The Madman and the Nun (1923) concerns the final—more or less—troubled days of Alexander Walpurg, a troubled poet who has gone insane. After having committed himself to an asylum, he discovers (in his own mind, anyway) that the doctors and the staff won’t ever allow him to leave. The situation actually resembles in many ways Ken Kesey’s One Flew Over the Cuckoo’s Nest, where the villainous “combine” of that asylum conspires to trap its hapless inmates forever.

In any event, imagining he’s killed his fiancée, whether true or not, Walpurg becomes increasingly violent and we discover him wrapped in a straight jacket when the play begins.

Right off, the poet’s name offers a clue to Witkacy’s sense of the absurd. “Walpurg” is a derivative of “Walburga” or “Walpurga,” an English nun and eventual saint who served as a missionary and abbess in Northern Germany. After her death, she was canonized on or around May Day, purportedly in 870 A.D. (Intriguingly, the Catholic Church has named her the patron saint for sufferers of rabies.)

This gave rise to various commemorative celebrations in Northern Europe, which persist to this day. While some celebrate May Day or the beginning of spring, the German flavor, at least, somehow morphed into the day when witches and sorcerers gather together en masse in a ritual known as “Walpurgisnacht.”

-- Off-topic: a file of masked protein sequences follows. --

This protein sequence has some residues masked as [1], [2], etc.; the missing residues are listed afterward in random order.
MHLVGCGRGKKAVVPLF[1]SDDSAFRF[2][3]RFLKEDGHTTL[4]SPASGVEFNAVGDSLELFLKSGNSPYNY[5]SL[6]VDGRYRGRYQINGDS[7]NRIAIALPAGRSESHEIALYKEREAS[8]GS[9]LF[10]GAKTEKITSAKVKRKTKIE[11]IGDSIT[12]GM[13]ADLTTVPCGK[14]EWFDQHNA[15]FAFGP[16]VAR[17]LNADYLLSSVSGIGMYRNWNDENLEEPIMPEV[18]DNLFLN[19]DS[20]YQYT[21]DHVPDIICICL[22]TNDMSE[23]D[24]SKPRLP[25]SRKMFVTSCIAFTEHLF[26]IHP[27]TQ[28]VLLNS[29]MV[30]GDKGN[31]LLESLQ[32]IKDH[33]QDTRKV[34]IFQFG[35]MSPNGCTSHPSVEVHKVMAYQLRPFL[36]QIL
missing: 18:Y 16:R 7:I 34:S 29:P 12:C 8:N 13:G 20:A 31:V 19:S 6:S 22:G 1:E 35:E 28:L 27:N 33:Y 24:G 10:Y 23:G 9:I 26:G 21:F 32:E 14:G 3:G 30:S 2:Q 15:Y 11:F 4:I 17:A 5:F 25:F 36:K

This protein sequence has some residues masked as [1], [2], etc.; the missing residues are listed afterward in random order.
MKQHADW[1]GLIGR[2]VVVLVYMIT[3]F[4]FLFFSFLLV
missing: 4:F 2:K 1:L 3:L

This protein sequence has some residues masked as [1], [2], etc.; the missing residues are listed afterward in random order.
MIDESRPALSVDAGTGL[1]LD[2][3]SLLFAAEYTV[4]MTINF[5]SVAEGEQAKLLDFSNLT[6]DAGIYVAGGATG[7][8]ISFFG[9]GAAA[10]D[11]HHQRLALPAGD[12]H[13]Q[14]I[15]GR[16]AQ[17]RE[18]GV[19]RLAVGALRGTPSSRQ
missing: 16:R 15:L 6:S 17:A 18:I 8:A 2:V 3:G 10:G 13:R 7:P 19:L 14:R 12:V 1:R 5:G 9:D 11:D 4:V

So right from the outset, Witkacy makes it clear to the knowing members of his audience that his poet/antihero is in some ways a sorcerer and a missionary saint embracing the virtues of possessing a drug-altered artistic mind capable of conjuring up multiple human realities.

Mary Suib as Sister Barbara and David Berkenbilt as Dr. Grun (Photo courtesy of Ambassador Theater)

If this all seems esoteric, it’s really not. The play is not nearly as hard to follow as some of the later works of Ionesco. In the end, it’s really a tragic, dual track love story that takes place in the surreal recesses of a poet’s mind.

Diagnosed with dementia praecox and drugged into a stupor by his attending physicians Dr. Bidello (Ivan Zizek) and the Freudian analyst Dr. Grun (David Berkenbilt, Walpurg (John Stange) is befriended his attendant, the young Sister Anna (Jenny Donovan) who, it turns out, is a fan of his poetry and is shocked to discover how his life has turned out.